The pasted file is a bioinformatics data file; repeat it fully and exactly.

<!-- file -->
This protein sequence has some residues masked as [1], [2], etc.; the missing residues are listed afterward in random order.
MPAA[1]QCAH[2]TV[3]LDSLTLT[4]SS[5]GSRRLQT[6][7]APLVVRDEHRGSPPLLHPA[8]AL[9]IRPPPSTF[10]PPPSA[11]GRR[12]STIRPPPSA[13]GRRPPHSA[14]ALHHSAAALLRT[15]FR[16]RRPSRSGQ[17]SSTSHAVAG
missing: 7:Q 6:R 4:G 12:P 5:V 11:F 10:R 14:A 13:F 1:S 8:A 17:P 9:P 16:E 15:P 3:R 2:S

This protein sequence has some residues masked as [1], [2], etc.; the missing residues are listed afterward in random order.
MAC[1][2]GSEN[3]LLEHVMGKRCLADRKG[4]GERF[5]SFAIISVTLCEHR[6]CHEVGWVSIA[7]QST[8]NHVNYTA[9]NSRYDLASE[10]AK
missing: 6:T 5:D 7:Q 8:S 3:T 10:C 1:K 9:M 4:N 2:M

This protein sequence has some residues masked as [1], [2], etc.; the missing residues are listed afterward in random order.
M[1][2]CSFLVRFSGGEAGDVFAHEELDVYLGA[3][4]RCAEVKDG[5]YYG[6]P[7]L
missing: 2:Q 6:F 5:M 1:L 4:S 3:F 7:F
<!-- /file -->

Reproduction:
This protein sequence has some residues masked as [1], [2], etc.; the missing residues are listed afterward in random order.
MPAA[1]QCAH[2]TV[3]LDSLTLT[4]SS[5]GSRRLQT[6][7]APLVVRDEHRGSPPLLHPA[8]AL[9]IRPPPSTF[10]PPPSA[11]GRR[12]STIRPPPSA[13]GRRPPHSA[14]ALHHSAAALLRT[15]FR[16]RRPSRSGQ[17]SSTSHAVAG
missing: 7:Q 6:R 4:G 12:P 5:V 11:F 10:R 14:A 13:F 1:S 8:A 17:P 9:P 16:E 15:P 3:R 2:S

This protein sequence has some residues masked as [1], [2], etc.; the missing residues are listed afterward in random order.
MAC[1][2]GSEN[3]LLEHVMGKRCLADRKG[4]GERF[5]SFAIISVTLCEHR[6]CHEVGWVSIA[7]QST[8]NHVNYTA[9]NSRYDLASE[10]AK
missing: 6:T 5:D 7:Q 8:S 3:T 10:C 1:K 9:M 4:N 2:M

This protein sequence has some residues masked as [1], [2], etc.; the missing residues are listed afterward in random order.
M[1][2]CSFLVRFSGGEAGDVFAHEELDVYLGA[3][4]RCAEVKDG[5]YYG[6]P[7]L
missing: 2:Q 6:F 5:M 1:L 4:S 3:F 7:F